HTTP/1.0 200 OK Content-Type: text/html Mexico Questions Police Officials About Ambush
Pubdate: Mon, 19 Mar 2007
Source: New York Times (NY)
Copyright: 2007 The New York Times Company
Author: James C. McKinley, Jr.
Bookmark: (Mexico)


MEXICO CITY -- Three high-ranking state police commanders and a 
former police chief were being held for questioning on Sunday in the 
attempted killing of the Tabasco State secretary of public security, 
after hundreds of soldiers and federal agents raided the police 
headquarters there the day before.

The raid was the latest in a series of similar operations President 
Felipe Calderon has ordered to counter the influence of drug cartels 
in state and local police forces. "It's part of the general strategy 
to go into the states that have problems with narcotics traffickers," 
said Miguel Monterrubio, a spokesman for the president.

On March 6, gunmen yet to be identified tried to kill Francisco 
Fernandez Solis, the secretary of public security who took office 
only a few months ago. Mr. Fernandez Solis survived the ambush but 
his driver was killed.

Last Thursday, a severed human head was thrown on the ground in front 
of the police headquarters. The grisly act was seen as a warning to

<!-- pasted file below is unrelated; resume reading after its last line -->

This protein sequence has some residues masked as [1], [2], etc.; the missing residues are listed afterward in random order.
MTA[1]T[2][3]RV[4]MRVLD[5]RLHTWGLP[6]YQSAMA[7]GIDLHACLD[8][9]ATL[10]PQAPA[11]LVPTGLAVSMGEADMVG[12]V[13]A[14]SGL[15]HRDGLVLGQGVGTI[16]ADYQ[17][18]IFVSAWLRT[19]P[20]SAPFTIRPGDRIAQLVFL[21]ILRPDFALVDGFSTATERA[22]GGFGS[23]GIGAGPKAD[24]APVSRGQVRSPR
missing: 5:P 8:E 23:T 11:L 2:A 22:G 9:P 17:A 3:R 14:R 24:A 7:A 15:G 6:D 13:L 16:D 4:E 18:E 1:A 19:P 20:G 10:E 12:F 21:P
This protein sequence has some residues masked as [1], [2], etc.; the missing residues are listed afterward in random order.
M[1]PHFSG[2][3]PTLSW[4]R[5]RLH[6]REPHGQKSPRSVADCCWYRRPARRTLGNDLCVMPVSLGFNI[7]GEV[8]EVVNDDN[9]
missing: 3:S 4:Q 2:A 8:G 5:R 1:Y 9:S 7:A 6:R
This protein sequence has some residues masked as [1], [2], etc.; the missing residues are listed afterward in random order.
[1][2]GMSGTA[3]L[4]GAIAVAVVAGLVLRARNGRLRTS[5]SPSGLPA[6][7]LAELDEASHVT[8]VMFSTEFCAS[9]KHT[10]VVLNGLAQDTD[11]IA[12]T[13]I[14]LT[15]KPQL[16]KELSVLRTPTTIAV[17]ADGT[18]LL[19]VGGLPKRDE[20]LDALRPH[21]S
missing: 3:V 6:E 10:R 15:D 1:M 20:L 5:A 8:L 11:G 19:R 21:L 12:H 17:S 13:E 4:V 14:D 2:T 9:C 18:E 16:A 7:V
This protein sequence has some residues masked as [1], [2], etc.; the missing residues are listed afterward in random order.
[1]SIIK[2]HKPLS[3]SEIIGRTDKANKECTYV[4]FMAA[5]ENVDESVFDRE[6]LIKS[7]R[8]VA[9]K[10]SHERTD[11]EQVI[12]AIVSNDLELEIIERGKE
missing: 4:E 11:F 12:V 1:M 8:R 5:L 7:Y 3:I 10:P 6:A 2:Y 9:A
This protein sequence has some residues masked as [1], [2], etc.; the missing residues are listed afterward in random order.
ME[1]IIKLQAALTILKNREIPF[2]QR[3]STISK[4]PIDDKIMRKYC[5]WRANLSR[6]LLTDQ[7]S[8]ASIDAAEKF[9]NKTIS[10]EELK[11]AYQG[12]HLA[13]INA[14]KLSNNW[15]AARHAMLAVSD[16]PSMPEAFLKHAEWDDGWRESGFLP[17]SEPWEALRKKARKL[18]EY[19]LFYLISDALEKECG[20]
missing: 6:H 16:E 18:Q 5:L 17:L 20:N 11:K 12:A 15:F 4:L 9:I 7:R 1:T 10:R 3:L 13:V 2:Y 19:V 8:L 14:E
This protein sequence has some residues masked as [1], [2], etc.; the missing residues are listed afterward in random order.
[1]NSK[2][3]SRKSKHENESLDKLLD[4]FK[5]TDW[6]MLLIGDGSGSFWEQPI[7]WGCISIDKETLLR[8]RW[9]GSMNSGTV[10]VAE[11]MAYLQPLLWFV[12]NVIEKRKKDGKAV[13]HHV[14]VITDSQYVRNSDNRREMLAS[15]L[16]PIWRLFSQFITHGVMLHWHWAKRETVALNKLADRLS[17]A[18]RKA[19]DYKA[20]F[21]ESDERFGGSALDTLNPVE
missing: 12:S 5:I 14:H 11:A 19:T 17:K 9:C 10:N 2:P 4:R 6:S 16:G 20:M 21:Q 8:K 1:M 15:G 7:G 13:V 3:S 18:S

officers to avoid meddling in the drug trade. Over the last year, 
decapitations have become a common way for drug traffickers to 
intimidate rival gangs and the police in Mexico.

On Saturday afternoon, about 350 federal police officers and 150 
soldiers and federal agents surrounded the state police headquarters 
in Villahermosa, the capital of Tabasco, seized the armory and 
disarmed the local police, as they have done in Tijuana, Oaxaca and 
other cities since Mr. Calderon took office in December.

After the raid, state police officers returned to duty with only 
nightsticks, while armed federal officers patrolled in pickup trucks. 
Federal investigators were testing the guns to determine whether any 
had been used in the attack on the police chief or in other crimes, 
officials said.

Federal authorities also detained three high-ranking state police 
officials: the assistant security secretary, Rene Castillo Mendez; 
the state police chief, David Sanchez Alejandro; and the chief of the 
governor's security force, Fernando Santiago Rodriguez. Several hours 
later, a former police chief, Juan Cano Torres, was arrested in the 
city of Frontera. All were brought to Mexico City for questioning Sunday night.

Investigators in Tabasco originally theorized that drug dealers had 
attacked the police chief because he was cracking down on their 
business, but now federal prosecutors are pursing a second line of 
inquiry, officials involved in the investigation said. That theory 
holds that a shadowy "brotherhood" of rogue officers angry over the 
new police commander's rigorous approach to fighting the drug trade 
carried out the attack.

Sara Salas, a spokeswoman for the federal attorney general, said that 
federal prosecutors were interrogating the Tabasco officials in 
Mexico City about the assassination attempt, but that no charges had 
been filed at this point.

"They have not been arrested," she said. "They are being asked to 
make a declaration about what they know." 
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